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SCHWARTZ v. COEN

May 4, 1942

SCHWARTZ
v.
COEN et al.



The opinion of the court was delivered by: BYERS

BYERS, District Judge.

In this action a trustee in bankruptcy seeks: (a) to set aside as fraudulent the assignment by the first named defendant, the bankrupt, of a life insurance policy to his wife on November 20, 1929; (b) to procure a decree that the premiums paid pursuant thereto between November 20, 1929, and January 10, 1940, the date of filing the petition, shall inure to the benefit of the only creditor filing a claim; and (c) that $1,532.21 applied by the bankrupt's wife, the co-defendant, some months after the petition was filed, toward the purchase of their residence, be recovered by the plaintiff.

An additional demand for relief, pleaded as a third cause of action, was abandoned, and not made the subject of proof.

 The plaintiff's principal evidence consisted in the testimony of the defendants, a representative of the company issuing the insurance policy, an attorney for Morris Plan Bank, and one of the employees of the latter; the defense called no additional witnesses, and the facts therefore cannot be said to be in dispute. As to the inferences to be drawn from them, there is room for difference of opinion.

 The manifest object of the petition was to obtain discharge from a judgment recovered by the Morris Plan on or about November 19, 1930, in the sum of $1,270.38, upon a note given by one Suchonik as borrower, and five co-makers of whom the bankrupt was one. Seemingly the amount claimed to be due thereon when the petition was filed was $1,969.09. An earlier judgment, recovered by the same lender on the Worksman loan, an entirely separate transaction, was also scheduled, as to which the claimed balance was $183.82.

 These were the only debts set forth in the petition (although another was added by amendment) and no others were proved, so that the Morris Pan is the real party in interest for whom the trustee is acting.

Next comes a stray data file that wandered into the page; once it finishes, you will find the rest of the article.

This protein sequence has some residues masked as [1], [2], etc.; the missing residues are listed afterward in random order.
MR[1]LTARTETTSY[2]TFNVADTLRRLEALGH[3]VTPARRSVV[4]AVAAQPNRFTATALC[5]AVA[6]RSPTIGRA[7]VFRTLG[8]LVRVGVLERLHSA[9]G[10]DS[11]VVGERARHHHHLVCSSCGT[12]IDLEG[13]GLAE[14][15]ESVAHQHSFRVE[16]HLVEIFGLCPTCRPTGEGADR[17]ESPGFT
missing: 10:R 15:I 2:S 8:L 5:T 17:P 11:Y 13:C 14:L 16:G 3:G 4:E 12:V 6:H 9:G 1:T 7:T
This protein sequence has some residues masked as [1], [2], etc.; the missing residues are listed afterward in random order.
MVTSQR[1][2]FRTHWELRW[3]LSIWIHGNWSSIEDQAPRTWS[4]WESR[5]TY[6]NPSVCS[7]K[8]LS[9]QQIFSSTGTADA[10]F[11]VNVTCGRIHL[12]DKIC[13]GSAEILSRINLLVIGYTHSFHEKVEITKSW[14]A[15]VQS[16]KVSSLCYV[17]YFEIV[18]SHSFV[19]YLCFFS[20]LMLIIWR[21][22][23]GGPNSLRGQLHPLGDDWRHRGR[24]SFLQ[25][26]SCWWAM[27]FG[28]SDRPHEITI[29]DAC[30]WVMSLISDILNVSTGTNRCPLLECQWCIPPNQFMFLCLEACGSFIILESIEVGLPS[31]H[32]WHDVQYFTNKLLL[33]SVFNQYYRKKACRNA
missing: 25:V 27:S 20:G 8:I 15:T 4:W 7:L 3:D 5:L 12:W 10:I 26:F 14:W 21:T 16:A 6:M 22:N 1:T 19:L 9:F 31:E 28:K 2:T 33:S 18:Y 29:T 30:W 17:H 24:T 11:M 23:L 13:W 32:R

The evidence is deemed to establish that:

 1. Arthur C. Coen (also known as Cohen) filed a voluntary petition in bankruptcy in this court on January 10, 1940, and schedules listing only two debts, both owing to Morris Plan on judgments recovered against him as co-maker of notes; one given by Worksman, as to which the balance alleged to be due was $183.82, and the other by Suchonik, as to which the balance alleged to be due was $1,969.09, making $2,152.91 in all. The assets shown were $1.72.

 2. Thereafter the plaintiff was duly appointed, and qualified as trustee.

 3. On November 20, 1929, the bankrupt assigned to his wife, Rose, ordinary life insurance policy for $12,500.00, No. 2,944,960B, issued by the Mutual Life Insurance Company under date of January 28, 1928, in which she was named as beneficiary; this was one of two equal policies which replaced an earlier one dated December 8, 1921, for $25,000.00 which was a 20-payment life policy, in which the same beneficiary was named, with right to change, and as to which policy the premiums had been paid in full.

 The cash surrender value of the policy so assigned was $2,989.63 on January 8, 1940.

 4. The other $12,500.00 policy was also assigned on the same date and to the same person, but is not involved in this controversy. There was no change in the beneficiary named in either policy.

 5. The cash surrender value of the policy No. 2,944,960B, as to which plaintiff seeks relief, was $1,015.38 on November 29, 1929.

 6. As early as 1925 the premiums upon the $25,000.00 policy were paid by the defendant Rose Coen by check drawn upon her individual bank account, and this practice continued after that policy was split, and ...


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